Long-term EIA partner Ambrosius Ruwindrijarto has this week been awarded one of Asia’s most prestigious accolades for his fearless work on the front lines of the fight against illegal logging in Indonesia.
His citation on receiving the 2012 Ramon Magsaysay Award recognises his “courageous advocacy of natural resource management based on social and ecological justice, and his committed leadership in offering entrepreneurial alternatives to resource exploitation that place at its center the welfare of the people themselves”.
Here, EIA Campaigns Director Julian Newman recalls the investigation in which “Ruwi” began his long and fruitful partnership with EIA.
When I heard the great news that Ambrosius “Ruwi” Ruwindrijarto of our Indonesian partner Telapak has been awarded the prestigious Ramon Magsaysay Award, my thoughts drifted back 13 years to when I first met him, in deepest Central Kalimantan, Indonesia.
I had travelled to Indonesia in May 1999 with EIA Director Dave Currey to carry out our first joint investigation with Telapak into illegal logging. We had received a series of tip-offs about anarchic illegal logging in the heart of Tanjung Puting National Park, and our plan was to get on the ground to document what was going on and find out who was behind it. After a few days spent meeting sources in Jakarta and Palangkaraya, Central Kalimantan, , we headed to Pangkalanbun, the nearest town to Tanjung Puting, to begin the investigation.
My internal trip report from that time states: “The rendezvous with Ruwi occurred as planned on 20th May at the Blue Kecubung Hotel.” This was the best hotel in Pangkalanbun, which is not saying much, populated by the occasional tourist looking lost and a motley collection of timber and gold traders. Upon meeting we did the obvious thing and retired to the airless basement restaurant for a cold beer and to plan our next steps.
Over the next few days we went by boat along the Sekonyer River inside the park, gathering evidence of the rampant logging of a valuable tree species called ramin. As neither Dave nor I spoke Indonesian, Ruwi played a vital role in gleaning information from the boatmenand forest rangers we encountered.
Obtaining visual evidence of logging on dry land proved more troublesome, given that Tanjung Puting is peat swamp forest. My 1999 report says: “Awoke at around 7am on 22nd May to the sound of chainsaws coming from within the park. Followed the Sekonyer up river and spotted what appeared to be a busy logging camp through the trees. As approaching the camp via the river was not possible, went on foot. Despite trekking through the forest for around three hours no camps or rails were found.”
Reading this again, memories of the intense heat and swarms of insects come flooding back. Also the feeling of being totally lost. I had only just started using GPS but, before embarking on the hike, Ruwi assured me he knew how to use way-points to navigate our way through the dense forest and back to the boat. After an hour or so we were ready to turn around, at which point Ruwi admitted that his efforts to track our trail had been less than successful and we were lost. Two hours later, after stumbling along intermittent trails, we finally got back to the river.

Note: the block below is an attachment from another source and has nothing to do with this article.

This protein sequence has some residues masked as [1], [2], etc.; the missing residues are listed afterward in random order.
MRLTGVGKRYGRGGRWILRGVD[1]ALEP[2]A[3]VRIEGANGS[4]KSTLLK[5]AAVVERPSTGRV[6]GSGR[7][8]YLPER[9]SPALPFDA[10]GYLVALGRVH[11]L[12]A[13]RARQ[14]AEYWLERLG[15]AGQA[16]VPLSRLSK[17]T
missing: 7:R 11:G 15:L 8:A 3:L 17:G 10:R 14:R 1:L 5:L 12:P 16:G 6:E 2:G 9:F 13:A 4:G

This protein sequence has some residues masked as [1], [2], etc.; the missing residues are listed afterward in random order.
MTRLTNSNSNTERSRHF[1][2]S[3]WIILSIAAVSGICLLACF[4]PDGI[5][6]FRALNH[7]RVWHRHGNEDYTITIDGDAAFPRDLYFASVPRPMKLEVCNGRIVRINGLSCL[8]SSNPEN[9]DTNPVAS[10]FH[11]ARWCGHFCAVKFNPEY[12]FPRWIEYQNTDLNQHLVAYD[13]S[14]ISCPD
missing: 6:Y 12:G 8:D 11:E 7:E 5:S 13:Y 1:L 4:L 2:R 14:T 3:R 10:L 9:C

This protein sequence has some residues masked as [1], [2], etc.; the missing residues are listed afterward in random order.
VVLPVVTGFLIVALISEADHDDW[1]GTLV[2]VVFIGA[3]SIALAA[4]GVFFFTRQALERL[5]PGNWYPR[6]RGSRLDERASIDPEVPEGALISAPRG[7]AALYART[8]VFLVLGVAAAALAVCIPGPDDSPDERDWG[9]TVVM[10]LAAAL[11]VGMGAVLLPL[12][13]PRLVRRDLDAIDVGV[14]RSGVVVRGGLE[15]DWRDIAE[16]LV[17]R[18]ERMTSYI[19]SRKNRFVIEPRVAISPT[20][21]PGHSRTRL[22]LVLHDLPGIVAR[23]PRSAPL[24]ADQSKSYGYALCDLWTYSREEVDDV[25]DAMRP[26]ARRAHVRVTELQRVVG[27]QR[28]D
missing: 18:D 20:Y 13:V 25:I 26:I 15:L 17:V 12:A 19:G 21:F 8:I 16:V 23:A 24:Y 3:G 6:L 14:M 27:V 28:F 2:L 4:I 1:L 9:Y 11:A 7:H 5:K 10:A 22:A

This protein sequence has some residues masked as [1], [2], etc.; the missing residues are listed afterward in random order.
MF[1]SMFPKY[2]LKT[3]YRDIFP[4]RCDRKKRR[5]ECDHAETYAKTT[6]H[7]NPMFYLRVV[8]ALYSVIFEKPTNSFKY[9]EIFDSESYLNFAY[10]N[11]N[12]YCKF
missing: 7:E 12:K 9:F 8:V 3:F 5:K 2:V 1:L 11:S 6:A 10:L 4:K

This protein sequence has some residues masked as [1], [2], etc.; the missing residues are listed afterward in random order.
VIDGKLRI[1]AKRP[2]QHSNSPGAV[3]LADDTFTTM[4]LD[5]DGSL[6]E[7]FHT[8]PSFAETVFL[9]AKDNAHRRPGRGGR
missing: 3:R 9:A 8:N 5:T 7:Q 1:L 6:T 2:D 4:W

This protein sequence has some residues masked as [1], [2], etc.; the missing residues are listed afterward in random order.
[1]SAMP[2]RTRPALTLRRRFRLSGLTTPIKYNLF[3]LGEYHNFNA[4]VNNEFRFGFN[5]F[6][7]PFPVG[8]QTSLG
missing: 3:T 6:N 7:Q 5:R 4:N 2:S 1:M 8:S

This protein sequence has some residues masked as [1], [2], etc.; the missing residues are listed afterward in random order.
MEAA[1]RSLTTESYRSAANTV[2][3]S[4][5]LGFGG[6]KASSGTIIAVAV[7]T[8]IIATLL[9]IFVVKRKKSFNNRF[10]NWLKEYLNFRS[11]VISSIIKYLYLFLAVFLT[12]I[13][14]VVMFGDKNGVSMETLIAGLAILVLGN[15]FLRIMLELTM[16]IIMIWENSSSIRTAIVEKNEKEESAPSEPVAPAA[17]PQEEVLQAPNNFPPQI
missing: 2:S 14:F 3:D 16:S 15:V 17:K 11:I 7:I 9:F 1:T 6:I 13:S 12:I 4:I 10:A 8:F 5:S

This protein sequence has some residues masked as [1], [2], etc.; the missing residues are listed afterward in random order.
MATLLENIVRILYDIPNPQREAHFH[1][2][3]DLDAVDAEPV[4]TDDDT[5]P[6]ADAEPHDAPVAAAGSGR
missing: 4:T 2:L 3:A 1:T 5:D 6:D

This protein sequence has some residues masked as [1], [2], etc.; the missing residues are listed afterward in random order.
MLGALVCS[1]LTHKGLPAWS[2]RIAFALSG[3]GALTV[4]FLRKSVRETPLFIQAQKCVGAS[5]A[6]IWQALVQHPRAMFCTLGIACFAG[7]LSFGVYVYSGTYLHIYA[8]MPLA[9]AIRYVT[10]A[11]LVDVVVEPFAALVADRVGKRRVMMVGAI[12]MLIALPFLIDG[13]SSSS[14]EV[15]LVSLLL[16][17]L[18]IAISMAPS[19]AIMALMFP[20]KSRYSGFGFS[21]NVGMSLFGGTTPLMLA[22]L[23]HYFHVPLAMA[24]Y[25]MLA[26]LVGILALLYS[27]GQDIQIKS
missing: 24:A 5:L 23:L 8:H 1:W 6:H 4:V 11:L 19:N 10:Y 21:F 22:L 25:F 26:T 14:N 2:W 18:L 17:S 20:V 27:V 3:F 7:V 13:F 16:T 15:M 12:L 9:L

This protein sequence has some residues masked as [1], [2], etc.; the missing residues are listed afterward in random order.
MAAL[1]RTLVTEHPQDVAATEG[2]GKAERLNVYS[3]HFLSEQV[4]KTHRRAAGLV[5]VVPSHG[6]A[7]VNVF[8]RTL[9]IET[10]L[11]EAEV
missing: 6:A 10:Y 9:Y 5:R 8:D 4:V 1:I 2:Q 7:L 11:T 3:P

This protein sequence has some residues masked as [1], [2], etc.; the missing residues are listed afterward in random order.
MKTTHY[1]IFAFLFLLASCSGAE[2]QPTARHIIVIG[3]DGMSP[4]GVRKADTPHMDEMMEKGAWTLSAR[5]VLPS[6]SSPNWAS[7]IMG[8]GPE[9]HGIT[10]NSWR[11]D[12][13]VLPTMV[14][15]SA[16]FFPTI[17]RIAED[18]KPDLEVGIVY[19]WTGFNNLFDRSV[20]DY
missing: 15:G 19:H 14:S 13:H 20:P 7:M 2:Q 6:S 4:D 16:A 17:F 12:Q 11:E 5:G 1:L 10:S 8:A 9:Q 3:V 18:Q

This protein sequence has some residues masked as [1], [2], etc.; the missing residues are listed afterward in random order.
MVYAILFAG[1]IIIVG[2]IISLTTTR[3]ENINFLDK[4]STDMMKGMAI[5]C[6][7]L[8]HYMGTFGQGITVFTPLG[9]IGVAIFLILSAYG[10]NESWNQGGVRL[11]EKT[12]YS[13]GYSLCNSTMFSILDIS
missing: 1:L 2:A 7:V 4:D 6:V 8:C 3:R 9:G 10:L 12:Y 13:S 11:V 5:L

By the time we returned to the Blue Kecubung we had a good idea of who was behind the plunder of the park – local tycoon Abdul Rasyid, boss of the Tanjung Lingga company. So the next stage would mean going undercover; with Dave and I posing as investors and Ruwi playing the part of our fixer, a meeting was arranged with a man called Sugianto. He turned out to be Rasyid’s nephew and was in charge while his uncle was away in Singapore.
It’s never easy engaging in these types of meetings where a pretence has to be maintained, and especially difficult for the person who is translating. Ruwi played his role well, and Sugianto was soon spilling the beans about his company’s illegal business; he even laid on a tour of one of the sawmills where Tanjung Lingga was processing ramin logs stolen from the park. Ruwi was so convincing that Sugianto offered him a job, which was politely declined.
It was with relief that we flew out of Pangkalanbun; we had been there over a week and it was beginning to feel oppressive, especially as Rasyid and his family were clearly a major power in the town. Uniformed police officers lounged outside Tanjung Lingga’s office and Sugianto always had a couple of bodyguards nearby for effect.
Within three months of the investigation, Ruwi and Dave released our findings in The Final Cut report at a press conference in Jakarta. EIA and Telapak’s campaign against illegal logging was underway.
The next time I saw Ruwi was in January 2000. I was woken up at home in London with the awful news that he and my EIA colleague Faith Doherty had been assaulted and kidnapped by Sugianto and his henchmen while on a follow-up investigation in Pangkalanbun. After a long day at EIA’s office working with Telapak to pull all the levers we could think of to secure their release, I boarded a night flight to Jakarta. By the time I arrived all the efforts had paid off and Ruwi and Faith had managed to get out. Ruwi was somewhat battered but unbowed, and the next day spoke at a press conference, defiantly showing that activists in Indonesia would not be silenced by the thugs stealing the country’s natural resources.
So the recognition of both Ruwi and Telapak’s contribution to protecting Indonesia’s forests is long overdue. The award honours “greatness of spirit and transformative leadership in Asia”. This certainly applies to Ruwi – just don’t expect him to lead you through a swamp forest using GPS.